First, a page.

April 9, 2022 • Life for Leaders
Scripture – Luke 22:14-23 (NRSV)
When the hour for the Passover meal came, Jesus took his place at the table, and the apostles with him. He said to them, “I have eagerly desired to eat this Passover with you before I suffer; for I tell you, I will not eat it until it is fulfilled in the kingdom of God.” Then he took a cup, and after giving thanks he said, “Take this and divide it among yourselves; for I tell you that from now on I will not drink of the fruit of the vine until the kingdom of God comes.” Then he took a loaf of bread, and when he had given thanks, he broke it and gave it to them, saying, “This is my body, which is given for you. Do this in remembrance of me.” And he did the same with the cup after supper, saying, “This cup that is poured out for you is the new covenant in my blood. But see, the one who betrays me is with me, and his hand is on the table. For the Son of Man is going as it has been determined, but woe to that one by whom he is betrayed!” Then they began to ask one another, which one of them it could be who would do this.
Jesus defeated Caesar’s power, but not by anything so obvious as sending an army against him. He defeated Caesar’s power by defeating the power of death that stood behind Caesar and every dictator before or since.
Yesterday, on the eve of Palm Sunday, we thought about the triumphal aspects of Jesus’s entry into Jerusalem at the beginning of Holy Week. Today, on Palm Sunday itself, we lean into pondering the aspect of this day that has led it to be called “Palm/Passion Sunday.”
In my Episcopal tradition and in many others, worship begins on this day with all the celebrations you might expect—singing, waving of palm branches, triumphant processions, the reading of a Scripture passage describing how Jesus rode into Jerusalem in triumph.
But the mood soon changes as the service moves on. In my church we read the entire Passion narrative from either Matthew, Mark, or Luke—beginning with the Last Supper and continuing through prayer, betrayal, arrest, trial, crucifixion, and at last the laying of Jesus’s body in the tomb. Why, you might ask? (Especially since on Maundy Thursday we read the account of the Last Supper again, and on Good Friday we generally read the whole story from Jesus’s arrest through burial from the Gospel of John.) Are we just humoring people who won’t show up to church again until Easter Sunday?
While there is an aspect of making sure all of the people in church on Palm Sunday hear all of the story, it’s also true that the Passion aspects of this day are interwoven inextricably with the Palm aspects. As prophesied in the Old Testament (see Zechariah 9:9), Jesus entered Jerusalem as a king, but not as a military hero on a great war horse arriving to wrest obvious physical, governmental power from Caesar. He arrived as a king who had come to die. Jesus defeated Caesar’s power, but not by anything so obvious as sending an army against him. He defeated Caesar’s power by defeating the power of death that stood behind Caesar and every dictator before or since.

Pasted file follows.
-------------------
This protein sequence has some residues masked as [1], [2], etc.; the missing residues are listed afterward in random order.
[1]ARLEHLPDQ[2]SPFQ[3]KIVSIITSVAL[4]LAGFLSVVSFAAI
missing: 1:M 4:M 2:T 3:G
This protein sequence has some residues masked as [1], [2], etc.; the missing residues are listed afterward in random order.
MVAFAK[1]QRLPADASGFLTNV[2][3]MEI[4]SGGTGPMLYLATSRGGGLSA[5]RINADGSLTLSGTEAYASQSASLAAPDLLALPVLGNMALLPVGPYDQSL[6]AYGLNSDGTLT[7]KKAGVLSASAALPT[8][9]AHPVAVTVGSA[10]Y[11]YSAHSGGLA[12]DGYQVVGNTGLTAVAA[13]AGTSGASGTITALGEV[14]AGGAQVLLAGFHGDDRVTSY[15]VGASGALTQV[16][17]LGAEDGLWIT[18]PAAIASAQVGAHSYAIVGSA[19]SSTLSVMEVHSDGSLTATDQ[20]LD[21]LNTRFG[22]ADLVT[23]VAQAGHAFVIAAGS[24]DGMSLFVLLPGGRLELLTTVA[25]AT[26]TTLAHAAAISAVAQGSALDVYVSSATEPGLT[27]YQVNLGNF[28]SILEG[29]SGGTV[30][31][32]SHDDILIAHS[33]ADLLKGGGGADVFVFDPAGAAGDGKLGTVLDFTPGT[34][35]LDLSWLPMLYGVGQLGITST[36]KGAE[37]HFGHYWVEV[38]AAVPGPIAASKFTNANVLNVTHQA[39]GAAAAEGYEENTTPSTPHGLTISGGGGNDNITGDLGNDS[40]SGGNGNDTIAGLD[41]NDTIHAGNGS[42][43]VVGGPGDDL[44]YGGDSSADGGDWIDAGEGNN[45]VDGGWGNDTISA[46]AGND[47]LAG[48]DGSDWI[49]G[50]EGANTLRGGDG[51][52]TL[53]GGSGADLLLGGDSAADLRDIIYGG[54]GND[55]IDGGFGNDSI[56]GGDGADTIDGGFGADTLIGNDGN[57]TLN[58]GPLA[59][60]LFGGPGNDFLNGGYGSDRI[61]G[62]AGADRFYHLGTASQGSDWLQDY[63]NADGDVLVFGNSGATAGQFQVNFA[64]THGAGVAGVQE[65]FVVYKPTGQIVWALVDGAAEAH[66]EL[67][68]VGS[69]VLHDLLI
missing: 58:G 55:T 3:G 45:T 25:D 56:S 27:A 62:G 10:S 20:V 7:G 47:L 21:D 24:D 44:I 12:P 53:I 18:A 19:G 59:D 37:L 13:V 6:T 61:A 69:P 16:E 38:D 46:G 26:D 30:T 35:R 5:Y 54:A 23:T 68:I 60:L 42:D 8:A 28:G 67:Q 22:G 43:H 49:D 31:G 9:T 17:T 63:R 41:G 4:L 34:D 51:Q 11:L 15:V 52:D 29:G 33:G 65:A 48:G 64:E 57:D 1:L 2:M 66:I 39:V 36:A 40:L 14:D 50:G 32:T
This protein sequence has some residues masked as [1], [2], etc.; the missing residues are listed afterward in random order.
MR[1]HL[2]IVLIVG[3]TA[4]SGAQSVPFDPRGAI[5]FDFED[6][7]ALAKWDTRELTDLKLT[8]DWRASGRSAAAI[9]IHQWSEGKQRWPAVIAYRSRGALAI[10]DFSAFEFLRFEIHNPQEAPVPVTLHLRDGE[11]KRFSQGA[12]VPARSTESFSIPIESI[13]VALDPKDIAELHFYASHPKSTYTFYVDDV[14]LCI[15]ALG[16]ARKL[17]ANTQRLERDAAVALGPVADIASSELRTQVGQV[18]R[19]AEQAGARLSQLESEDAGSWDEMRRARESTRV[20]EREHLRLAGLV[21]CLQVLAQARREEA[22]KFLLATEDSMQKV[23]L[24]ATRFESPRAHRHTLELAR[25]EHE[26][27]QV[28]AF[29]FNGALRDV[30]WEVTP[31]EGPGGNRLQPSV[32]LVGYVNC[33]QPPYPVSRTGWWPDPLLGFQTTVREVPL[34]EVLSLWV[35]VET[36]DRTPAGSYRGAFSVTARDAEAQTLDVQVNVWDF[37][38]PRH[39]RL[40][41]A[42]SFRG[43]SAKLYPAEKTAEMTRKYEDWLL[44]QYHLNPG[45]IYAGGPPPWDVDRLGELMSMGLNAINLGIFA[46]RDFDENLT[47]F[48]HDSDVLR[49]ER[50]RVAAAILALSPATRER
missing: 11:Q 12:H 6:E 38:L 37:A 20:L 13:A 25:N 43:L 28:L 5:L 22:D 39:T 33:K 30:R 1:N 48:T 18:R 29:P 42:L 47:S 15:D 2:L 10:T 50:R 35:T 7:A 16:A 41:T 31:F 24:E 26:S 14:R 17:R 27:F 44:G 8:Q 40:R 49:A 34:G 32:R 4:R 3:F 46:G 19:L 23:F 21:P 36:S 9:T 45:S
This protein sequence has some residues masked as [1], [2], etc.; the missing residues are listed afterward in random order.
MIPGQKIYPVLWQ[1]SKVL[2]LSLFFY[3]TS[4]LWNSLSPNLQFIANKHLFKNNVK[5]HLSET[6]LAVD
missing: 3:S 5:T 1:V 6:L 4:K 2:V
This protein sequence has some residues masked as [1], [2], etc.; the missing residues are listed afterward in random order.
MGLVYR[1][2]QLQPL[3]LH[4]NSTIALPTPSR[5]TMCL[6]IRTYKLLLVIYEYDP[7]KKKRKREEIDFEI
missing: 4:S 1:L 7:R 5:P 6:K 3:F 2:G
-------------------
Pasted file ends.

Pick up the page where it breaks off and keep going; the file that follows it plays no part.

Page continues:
In one of the Eucharistic prayers of my tradition, which it is my great privilege to say when I celebrate that holy meal instituted so many years ago during that first Holy Week, the liturgy reminds us intensely of Christ’s death-destroying power:
Father, you loved the world so much that in the fullness of time you sent your only Son to be our Savior. Incarnate by the Holy Spirit, born of the Virgin Mary, he lived as one of us, yet without sin. To the poor he proclaimed the good news of salvation; to prisoners, freedom; to the sorrowful, joy. To fulfill your purpose he gave himself up to death; and, rising from the grave, destroyed death, and made the whole creation new.
It may not seem like it now, and it may not seem like it from here, but all powers that are not the Risen Lord’s power will someday fail and fall. Ride on, King Jesus.
Where are you hemmed in by the powers of this world?
How can you help others who are hemmed in by the powers of this world?
Again—does Jesus rule over your life? All of it?
A very different song from yesterday’s, but one that also speaks of King Jesus’s ultimate triumph is the 19th-century hymn “Ride on, Ride on in Majesty.” Again, listen, contemplate, and ask Jesus to be Lord of all of your life and to show you how to advance his kingdom in the world.
King Jesus, let me never hinder you. Amen.
Find all Life for Leaders devotions here. Explore what the Bible has to say about work at the unique website of our partners, the High Calling archive, hosted by the Theology of Work Project. Reflection on today’s Life for Leaders theme can be found here: Please Lord, Save Us!
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Jennifer Woodruff Tait (PhD, Duke University) is the editor of and frequent contributor to Life for Leaders. She is also the managing editor of Christian History magazine and web editor for the Theology of Work Project, and a priest in the Episcopal Church. She has written a book of poetry, Histories of Us. Jennifer lives in Berea, Kentucky, with her husband, Edwin, and their two daughters.
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I read the words of “Ride On, Ride On” this morning for our Communion hymn for Palm Sunday. With so many of us still on Zoom, we read aloud hymns as poems for the Communion hymn, and it was lovely to see it listed here. The musicality of this hymn is a bit wonky, so these hymns are the ones our Rector loves for us to appreciate as poems because the words and message are so powerful but can get lost in the music. 😉
Thanks, Jennifer! I always appreciate it when you post on Life for Leaders because you reflect my own Anglican faith!
Soli Deo Gloria,
Thank you! – Jennifer +